The present for the Twins, in admittedly a very small sample size of just two games, does not look good. The future, whenever Byron Buxton, Miguel Sano and co. arrive, could be better.

But the past offers a sure thing.

Fifty years ago Sunday, the 1965 Twins opened their season with a 5-4, 11-inning walkoff victory over the Yankees. A Cesar Tovar single scored Bob Allison with the winning run. Starting pitcher Jim Kaat, who had been stranded miles from the ballpark because of severe ice and snow, arrived for the game by helicopter.

It launched the Twins on the trajectory of a magical season that ended with a 102-60 record — still the most wins in franchise history — and a trip to the World Series. The hope is to circle back on the 1965 season periodically in this space throughout the year. For now, here are a few other notes and highlights:

• The Twins’ offensive output might not look like much, but their .254 team batting average for the season actually led the American League. It’s exactly the same average the 2014 Twins had, when they were seventh in the AL in batting. Zoilo Versalles, who led the league in runs scored and total bases, won the AL MVP award.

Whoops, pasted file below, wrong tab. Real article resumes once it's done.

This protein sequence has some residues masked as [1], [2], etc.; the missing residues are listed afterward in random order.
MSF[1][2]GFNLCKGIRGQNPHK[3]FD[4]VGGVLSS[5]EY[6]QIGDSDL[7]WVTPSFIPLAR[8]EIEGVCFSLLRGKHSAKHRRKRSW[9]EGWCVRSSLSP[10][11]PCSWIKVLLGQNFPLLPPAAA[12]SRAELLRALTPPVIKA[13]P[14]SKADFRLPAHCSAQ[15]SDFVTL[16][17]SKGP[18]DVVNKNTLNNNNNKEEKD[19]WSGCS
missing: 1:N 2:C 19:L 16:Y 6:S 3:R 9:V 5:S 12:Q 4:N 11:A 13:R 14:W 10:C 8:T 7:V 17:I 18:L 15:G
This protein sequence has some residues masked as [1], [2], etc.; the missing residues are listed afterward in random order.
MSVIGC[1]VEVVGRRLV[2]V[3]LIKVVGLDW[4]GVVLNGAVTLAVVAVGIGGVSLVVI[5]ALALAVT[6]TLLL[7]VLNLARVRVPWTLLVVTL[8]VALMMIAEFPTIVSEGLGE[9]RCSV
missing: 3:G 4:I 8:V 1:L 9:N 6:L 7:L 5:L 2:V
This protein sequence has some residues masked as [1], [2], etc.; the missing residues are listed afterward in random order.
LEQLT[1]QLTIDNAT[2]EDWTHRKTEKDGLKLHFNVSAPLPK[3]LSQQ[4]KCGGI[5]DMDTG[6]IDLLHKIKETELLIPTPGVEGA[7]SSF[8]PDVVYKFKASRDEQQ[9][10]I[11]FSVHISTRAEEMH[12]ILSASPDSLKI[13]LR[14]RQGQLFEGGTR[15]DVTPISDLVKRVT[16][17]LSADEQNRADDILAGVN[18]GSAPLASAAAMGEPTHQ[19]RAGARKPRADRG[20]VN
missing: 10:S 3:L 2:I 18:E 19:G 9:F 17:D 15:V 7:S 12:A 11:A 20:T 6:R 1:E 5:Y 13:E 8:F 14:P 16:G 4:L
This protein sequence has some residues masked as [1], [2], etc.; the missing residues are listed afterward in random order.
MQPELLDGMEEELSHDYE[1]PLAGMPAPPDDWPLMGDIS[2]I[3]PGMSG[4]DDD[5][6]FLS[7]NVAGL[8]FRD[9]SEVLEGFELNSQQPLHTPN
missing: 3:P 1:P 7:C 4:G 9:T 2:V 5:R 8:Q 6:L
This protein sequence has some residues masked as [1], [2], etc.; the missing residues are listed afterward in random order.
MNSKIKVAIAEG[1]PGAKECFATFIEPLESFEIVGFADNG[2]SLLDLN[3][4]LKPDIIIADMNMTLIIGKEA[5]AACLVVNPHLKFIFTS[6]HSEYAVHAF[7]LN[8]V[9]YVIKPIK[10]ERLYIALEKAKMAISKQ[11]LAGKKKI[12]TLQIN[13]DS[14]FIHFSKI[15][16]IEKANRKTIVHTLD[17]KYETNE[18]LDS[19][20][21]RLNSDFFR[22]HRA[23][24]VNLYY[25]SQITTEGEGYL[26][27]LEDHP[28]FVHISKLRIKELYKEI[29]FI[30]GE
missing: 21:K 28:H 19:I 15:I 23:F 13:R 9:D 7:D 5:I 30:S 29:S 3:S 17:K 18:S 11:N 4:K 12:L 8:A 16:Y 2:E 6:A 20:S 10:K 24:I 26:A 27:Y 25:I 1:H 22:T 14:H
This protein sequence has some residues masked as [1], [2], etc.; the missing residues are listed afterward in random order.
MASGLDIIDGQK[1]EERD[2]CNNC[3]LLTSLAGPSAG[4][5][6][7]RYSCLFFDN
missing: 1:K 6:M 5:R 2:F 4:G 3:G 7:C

• Twins starting pitchers posted a 3.24 ERA and threw 1,003⅔ innings. Twins starters last year threw nearly 100 fewer innings and had a 5.06 ERA by comparison. Mudcat Grant (21-7) and Jim Kaat (18-11) led the way in 1965, each tossing more than 260 innings.

• Teams that we think of as thorns in the Twins’ sides recently — namely the Yankees and Red Sox — were the ones Minnesota feasted on in 1965. They went 13-5 against the Yankees, who finished 25 games behind the Twins in the AL race (remember, there were no divisions back then. Only one team, the AL champ, made the postseason, and then went straight to the World Series).

The Yankees were downright ferocious compared to the Red Sox. The Twins finished 40 games ahead of the 62-100 Red Sox, going 17-1 for the season against Boston.

• Season attendance was a little more than 1.46 million — the best in the American League.

• The World Series against the Dodgers followed a familiar script to 1987 and 1991, with the home team winning ever game … right up until Game 7, where 1965 deviated and the Dodgers won 2-0 in Minnesota behind a three-hit shutout by Sandy Koufax. Every World Series game finished in 2 hours, 34 minutes or less.

Michael Rand